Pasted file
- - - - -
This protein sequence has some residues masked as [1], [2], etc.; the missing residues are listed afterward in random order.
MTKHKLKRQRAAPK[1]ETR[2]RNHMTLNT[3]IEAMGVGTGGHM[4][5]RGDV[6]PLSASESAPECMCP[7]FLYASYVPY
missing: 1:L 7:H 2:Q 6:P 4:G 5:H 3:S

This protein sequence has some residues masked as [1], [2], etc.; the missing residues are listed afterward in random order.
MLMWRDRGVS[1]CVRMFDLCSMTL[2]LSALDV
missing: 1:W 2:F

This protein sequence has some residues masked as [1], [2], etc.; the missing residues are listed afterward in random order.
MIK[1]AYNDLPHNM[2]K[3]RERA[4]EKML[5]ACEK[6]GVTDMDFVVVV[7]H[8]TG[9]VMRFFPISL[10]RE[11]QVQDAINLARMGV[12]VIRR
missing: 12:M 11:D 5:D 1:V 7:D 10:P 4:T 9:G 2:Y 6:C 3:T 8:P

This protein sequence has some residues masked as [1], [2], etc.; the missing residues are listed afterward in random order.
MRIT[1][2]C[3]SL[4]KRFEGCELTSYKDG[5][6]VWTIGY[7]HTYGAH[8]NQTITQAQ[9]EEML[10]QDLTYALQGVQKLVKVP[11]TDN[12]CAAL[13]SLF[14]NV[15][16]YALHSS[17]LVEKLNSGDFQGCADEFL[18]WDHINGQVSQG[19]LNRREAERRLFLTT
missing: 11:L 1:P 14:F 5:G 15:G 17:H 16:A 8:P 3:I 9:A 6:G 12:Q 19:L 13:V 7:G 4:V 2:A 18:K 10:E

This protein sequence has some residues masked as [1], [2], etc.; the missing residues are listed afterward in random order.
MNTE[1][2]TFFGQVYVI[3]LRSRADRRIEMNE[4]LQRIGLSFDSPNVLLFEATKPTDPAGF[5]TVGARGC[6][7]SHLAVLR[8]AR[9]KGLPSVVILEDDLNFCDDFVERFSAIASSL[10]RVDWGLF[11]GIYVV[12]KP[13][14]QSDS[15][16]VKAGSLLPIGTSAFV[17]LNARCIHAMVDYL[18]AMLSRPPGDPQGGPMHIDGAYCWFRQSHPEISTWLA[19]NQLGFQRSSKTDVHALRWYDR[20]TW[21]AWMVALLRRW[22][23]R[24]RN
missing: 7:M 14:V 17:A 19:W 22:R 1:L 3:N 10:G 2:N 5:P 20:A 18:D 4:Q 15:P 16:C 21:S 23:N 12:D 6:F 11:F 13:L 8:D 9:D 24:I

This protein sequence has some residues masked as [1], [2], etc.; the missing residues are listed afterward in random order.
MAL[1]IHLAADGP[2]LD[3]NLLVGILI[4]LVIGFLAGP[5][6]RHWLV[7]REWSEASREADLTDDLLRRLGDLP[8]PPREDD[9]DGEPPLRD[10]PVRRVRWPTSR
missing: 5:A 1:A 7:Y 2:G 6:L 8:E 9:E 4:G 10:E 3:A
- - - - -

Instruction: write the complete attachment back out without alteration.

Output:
This protein sequence has some residues masked as [1], [2], etc.; the missing residues are listed afterward in random order.
MTKHKLKRQRAAPK[1]ETR[2]RNHMTLNT[3]IEAMGVGTGGHM[4][5]RGDV[6]PLSASESAPECMCP[7]FLYASYVPY
missing: 1:L 7:H 2:Q 6:P 4:G 5:H 3:S

This protein sequence has some residues masked as [1], [2], etc.; the missing residues are listed afterward in random order.
MLMWRDRGVS[1]CVRMFDLCSMTL[2]LSALDV
missing: 1:W 2:F

This protein sequence has some residues masked as [1], [2], etc.; the missing residues are listed afterward in random order.
MIK[1]AYNDLPHNM[2]K[3]RERA[4]EKML[5]ACEK[6]GVTDMDFVVVV[7]H[8]TG[9]VMRFFPISL[10]RE[11]QVQDAINLARMGV[12]VIRR
missing: 12:M 11:D 5:D 1:V 7:D 10:P 4:T 9:G 2:Y 6:C 3:T 8:P

This protein sequence has some residues masked as [1], [2], etc.; the missing residues are listed afterward in random order.
MRIT[1][2]C[3]SL[4]KRFEGCELTSYKDG[5][6]VWTIGY[7]HTYGAH[8]NQTITQAQ[9]EEML[10]QDLTYALQGVQKLVKVP[11]TDN[12]CAAL[13]SLF[14]NV[15][16]YALHSS[17]LVEKLNSGDFQGCADEFL[18]WDHINGQVSQG[19]LNRREAERRLFLTT
missing: 11:L 1:P 14:F 5:G 15:G 17:H 16:A 8:P 3:I 9:A 6:G 12:Q 19:L 13:V 7:G 4:V 2:A 18:K 10:E

This protein sequence has some residues masked as [1], [2], etc.; the missing residues are listed afterward in random order.
MNTE[1][2]TFFGQVYVI[3]LRSRADRRIEMNE[4]LQRIGLSFDSPNVLLFEATKPTDPAGF[5]TVGARGC[6][7]SHLAVLR[8]AR[9]KGLPSVVILEDDLNFCDDFVERFSAIASSL[10]RVDWGLF[11]GIYVV[12]KP[13][14]QSDS[15][16]VKAGSLLPIGTSAFV[17]LNARCIHAMVDYL[18]AMLSRPPGDPQGGPMHIDGAYCWFRQSHPEISTWLA[19]NQLGFQRSSKTDVHALRWYDR[20]TW[21]AWMVALLRRW[22][23]R[24]RN
missing: 7:M 14:V 17:A 19:W 22:R 1:L 3:N 10:G 2:N 5:P 20:A 18:D 4:Q 15:P 16:C 21:S 23:N 12:D 6:F 11:F 13:L 8:D 9:D 24:I

This protein sequence has some residues masked as [1], [2], etc.; the missing residues are listed afterward in random order.
MAL[1]IHLAADGP[2]LD[3]NLLVGILI[4]LVIGFLAGP[5][6]RHWLV[7]REWSEASREADLTDDLLRRLGDLP[8]PPREDD[9]DGEPPLRD[10]PVRRVRWPTSR
missing: 5:A 1:A 7:Y 2:G 6:L 8:E 9:E 4:G 10:E 3:A